Orban Hungary immigrants

What Orbán’s Third Win Could Mean for Europe

With his strong election victory on Sunday, Hungary’s Viktor Orbán exceeded all expectations. What will the party’s third win mean for Europe?

In an extremely divisive campaign, Orbán essentially focused on one single issule, warning against Hungary’s “downfall” at the hands of “immigrants.”
cheering supporters, who could be heard shouting a chant usually associated with right-wing extremists or radical football fans: “Ria, ria, Hungaria.”
Everyone in Hungary knows that he’s corrupt and that he governs poorly, and yet many people still vote for him because they consider it important that he protects them from immigrants and minorities like the Roma.

Eastern Europe and holocaust

Rewriting History in Eastern Europe

Poland’s New Holocaust Law and the Politics of the Past

Polish President Andrzej Duda signed a controversial law criminalizing statements that attribute responsibility for the Holocaust and other Nazi atrocities to “the Polish nation.”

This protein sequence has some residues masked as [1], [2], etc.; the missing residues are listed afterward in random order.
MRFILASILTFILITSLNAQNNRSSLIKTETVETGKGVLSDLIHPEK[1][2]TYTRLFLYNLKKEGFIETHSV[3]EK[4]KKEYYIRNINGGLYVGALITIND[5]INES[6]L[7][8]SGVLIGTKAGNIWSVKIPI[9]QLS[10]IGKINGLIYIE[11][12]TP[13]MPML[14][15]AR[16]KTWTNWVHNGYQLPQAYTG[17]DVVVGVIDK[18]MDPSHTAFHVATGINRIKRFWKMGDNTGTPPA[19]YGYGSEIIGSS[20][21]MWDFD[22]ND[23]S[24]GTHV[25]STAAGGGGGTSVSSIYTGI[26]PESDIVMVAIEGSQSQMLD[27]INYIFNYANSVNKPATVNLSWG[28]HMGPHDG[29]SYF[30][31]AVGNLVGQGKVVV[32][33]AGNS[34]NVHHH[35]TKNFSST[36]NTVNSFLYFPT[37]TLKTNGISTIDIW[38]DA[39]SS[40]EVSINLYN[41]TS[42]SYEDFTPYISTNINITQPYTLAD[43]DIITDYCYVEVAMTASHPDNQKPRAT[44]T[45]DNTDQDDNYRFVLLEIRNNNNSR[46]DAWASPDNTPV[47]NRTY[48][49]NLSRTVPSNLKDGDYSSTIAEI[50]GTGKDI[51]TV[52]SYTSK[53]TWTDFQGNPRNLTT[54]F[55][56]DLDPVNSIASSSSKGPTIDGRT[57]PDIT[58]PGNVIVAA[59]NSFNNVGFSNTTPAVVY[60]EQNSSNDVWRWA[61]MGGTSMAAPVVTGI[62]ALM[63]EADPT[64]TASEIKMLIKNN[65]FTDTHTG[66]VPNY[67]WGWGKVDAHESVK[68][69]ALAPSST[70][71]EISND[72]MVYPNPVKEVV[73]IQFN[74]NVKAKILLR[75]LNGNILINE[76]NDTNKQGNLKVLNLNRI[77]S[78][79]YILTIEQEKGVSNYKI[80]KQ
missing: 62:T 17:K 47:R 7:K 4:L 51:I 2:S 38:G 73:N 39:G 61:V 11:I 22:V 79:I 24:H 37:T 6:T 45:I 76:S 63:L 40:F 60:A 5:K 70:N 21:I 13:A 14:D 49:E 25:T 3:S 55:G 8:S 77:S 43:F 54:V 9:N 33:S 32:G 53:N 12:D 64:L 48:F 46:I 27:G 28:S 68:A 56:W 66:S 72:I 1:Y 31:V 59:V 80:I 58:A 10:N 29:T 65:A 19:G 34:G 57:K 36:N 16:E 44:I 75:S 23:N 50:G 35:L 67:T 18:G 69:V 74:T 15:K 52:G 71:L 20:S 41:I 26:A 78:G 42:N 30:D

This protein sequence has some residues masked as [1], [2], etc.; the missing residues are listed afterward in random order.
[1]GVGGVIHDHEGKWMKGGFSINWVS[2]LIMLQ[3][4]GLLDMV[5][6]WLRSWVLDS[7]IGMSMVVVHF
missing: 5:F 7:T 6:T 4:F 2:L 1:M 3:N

The law is just the latest part of a broader effort at historical revisionism.
Nor is Poland the only postcommunist country that has tried to reframe the history of its role in World War II and defend the part it played in the Holocaust. Hungary, Ukraine, and the Baltic states have all made similar moves.
ascendant right-wing populist parties across Europe mean that the union no longer speaks with one voice. Sanctioning a member state is now more difficult.Right-wing populist politicians, traditionally Euroskeptics, are now even more willing to invite international disapproval and gain domestic popularity by stoking nationalism and whitewashing the past.
In states that experience direct threats from Russia and are ruled by right-wing populist parties, the trend toward policing history and silencing inconvenient facts about their roles in World War II is likely to continue. That will heighten tensions with the United States and Israeldivide allies even within eastern Europe, and stifle open debate. Ironically, it is Putin’s autocracy that might benefit the most from these developments.